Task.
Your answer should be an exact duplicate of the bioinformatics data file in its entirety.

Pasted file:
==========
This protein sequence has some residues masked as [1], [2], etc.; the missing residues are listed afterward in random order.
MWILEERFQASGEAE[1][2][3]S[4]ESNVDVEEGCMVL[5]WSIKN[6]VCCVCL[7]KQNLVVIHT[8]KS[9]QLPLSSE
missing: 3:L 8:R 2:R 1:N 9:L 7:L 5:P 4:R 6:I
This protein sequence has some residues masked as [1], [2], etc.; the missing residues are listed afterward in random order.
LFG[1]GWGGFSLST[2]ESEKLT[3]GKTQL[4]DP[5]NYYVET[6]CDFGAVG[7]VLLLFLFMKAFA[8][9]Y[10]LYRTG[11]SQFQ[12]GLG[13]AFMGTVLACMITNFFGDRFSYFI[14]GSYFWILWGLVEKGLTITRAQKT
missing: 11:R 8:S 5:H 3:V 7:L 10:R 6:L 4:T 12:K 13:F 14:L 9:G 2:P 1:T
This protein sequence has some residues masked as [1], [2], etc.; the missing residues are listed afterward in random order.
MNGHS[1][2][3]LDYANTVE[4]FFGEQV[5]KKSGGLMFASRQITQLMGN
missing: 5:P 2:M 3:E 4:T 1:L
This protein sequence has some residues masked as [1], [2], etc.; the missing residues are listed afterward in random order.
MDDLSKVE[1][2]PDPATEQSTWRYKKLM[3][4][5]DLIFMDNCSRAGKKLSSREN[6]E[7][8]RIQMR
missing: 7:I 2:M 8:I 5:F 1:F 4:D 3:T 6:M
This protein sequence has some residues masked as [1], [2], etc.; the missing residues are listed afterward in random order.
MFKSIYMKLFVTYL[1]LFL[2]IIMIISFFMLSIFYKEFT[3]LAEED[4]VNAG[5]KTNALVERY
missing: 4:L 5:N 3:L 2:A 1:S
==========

This protein sequence has some residues masked as [1], [2], etc.; the missing residues are listed afterward in random order.
MWILEERFQASGEAE[1][2][3]S[4]ESNVDVEEGCMVL[5]WSIKN[6]VCCVCL[7]KQNLVVIHT[8]KS[9]QLPLSSE
missing: 3:L 8:R 2:R 1:N 9:L 7:L 5:P 4:R 6:I
This protein sequence has some residues masked as [1], [2], etc.; the missing residues are listed afterward in random order.
LFG[1]GWGGFSLST[2]ESEKLT[3]GKTQL[4]DP[5]NYYVET[6]CDFGAVG[7]VLLLFLFMKAFA[8][9]Y[10]LYRTG[11]SQFQ[12]GLG[13]AFMGTVLACMITNFFGDRFSYFI[14]GSYFWILWGLVEKGLTITRAQKT
missing: 11:R 8:S 5:H 3:V 7:L 10:R 6:L 4:T 12:K 13:F 14:L 9:G 2:P 1:T
This protein sequence has some residues masked as [1], [2], etc.; the missing residues are listed afterward in random order.
MNGHS[1][2][3]LDYANTVE[4]FFGEQV[5]KKSGGLMFASRQITQLMGN
missing: 5:P 2:M 3:E 4:T 1:L
This protein sequence has some residues masked as [1], [2], etc.; the missing residues are listed afterward in random order.
MDDLSKVE[1][2]PDPATEQSTWRYKKLM[3][4][5]DLIFMDNCSRAGKKLSSREN[6]E[7][8]RIQMR
missing: 7:I 2:M 8:I 5:F 1:F 4:D 3:T 6:M
This protein sequence has some residues masked as [1], [2], etc.; the missing residues are listed afterward in random order.
MFKSIYMKLFVTYL[1]LFL[2]IIMIISFFMLSIFYKEFT[3]LAEED[4]VNAG[5]KTNALVERY
missing: 4:L 5:N 3:L 2:A 1:S